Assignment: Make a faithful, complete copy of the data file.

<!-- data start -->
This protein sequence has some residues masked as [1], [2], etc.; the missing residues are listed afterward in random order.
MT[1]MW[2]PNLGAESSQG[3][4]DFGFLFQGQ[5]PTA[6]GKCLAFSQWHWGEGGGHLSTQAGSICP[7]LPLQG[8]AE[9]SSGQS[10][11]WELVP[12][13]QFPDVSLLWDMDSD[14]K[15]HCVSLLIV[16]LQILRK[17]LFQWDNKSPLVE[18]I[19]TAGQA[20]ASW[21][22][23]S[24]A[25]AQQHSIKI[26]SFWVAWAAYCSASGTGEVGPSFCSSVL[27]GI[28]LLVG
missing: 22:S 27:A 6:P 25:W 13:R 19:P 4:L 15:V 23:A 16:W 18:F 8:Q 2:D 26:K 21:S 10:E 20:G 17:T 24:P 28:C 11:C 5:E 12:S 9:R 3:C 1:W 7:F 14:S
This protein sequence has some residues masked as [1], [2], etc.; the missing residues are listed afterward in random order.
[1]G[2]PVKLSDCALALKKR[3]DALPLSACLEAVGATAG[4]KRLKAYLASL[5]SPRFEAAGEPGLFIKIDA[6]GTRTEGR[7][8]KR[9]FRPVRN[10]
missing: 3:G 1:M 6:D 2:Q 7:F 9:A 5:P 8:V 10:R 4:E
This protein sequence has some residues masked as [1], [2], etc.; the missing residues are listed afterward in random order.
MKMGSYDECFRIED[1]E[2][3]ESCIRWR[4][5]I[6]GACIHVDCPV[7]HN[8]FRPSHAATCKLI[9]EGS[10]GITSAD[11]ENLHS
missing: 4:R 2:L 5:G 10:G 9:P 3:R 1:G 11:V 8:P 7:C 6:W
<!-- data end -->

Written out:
This protein sequence has some residues masked as [1], [2], etc.; the missing residues are listed afterward in random order.
MT[1]MW[2]PNLGAESSQG[3][4]DFGFLFQGQ[5]PTA[6]GKCLAFSQWHWGEGGGHLSTQAGSICP[7]LPLQG[8]AE[9]SSGQS[10][11]WELVP[12][13]QFPDVSLLWDMDSD[14]K[15]HCVSLLIV[16]LQILRK[17]LFQWDNKSPLVE[18]I[19]TAGQA[20]ASW[21][22][23]S[24]A[25]AQQHSIKI[26]SFWVAWAAYCSASGTGEVGPSFCSSVL[27]GI[28]LLVG
missing: 22:S 27:A 6:P 25:W 13:R 19:P 4:L 15:V 23:A 16:W 18:F 8:Q 2:D 26:K 21:S 10:E 20:G 17:T 24:P 28:C 11:C 5:E 12:S 9:R 3:C 1:W 7:F 14:S
This protein sequence has some residues masked as [1], [2], etc.; the missing residues are listed afterward in random order.
[1]G[2]PVKLSDCALALKKR[3]DALPLSACLEAVGATAG[4]KRLKAYLASL[5]SPRFEAAGEPGLFIKIDA[6]GTRTEGR[7][8]KR[9]FRPVRN[10]
missing: 3:G 1:M 6:D 2:Q 7:F 9:A 5:P 8:V 10:R 4:E
This protein sequence has some residues masked as [1], [2], etc.; the missing residues are listed afterward in random order.
MKMGSYDECFRIED[1]E[2][3]ESCIRWR[4][5]I[6]GACIHVDCPV[7]HN[8]FRPSHAATCKLI[9]EGS[10]GITSAD[11]ENLHS
missing: 4:R 2:L 5:G 10:G 9:P 3:R 1:G 11:V 8:P 7:C 6:W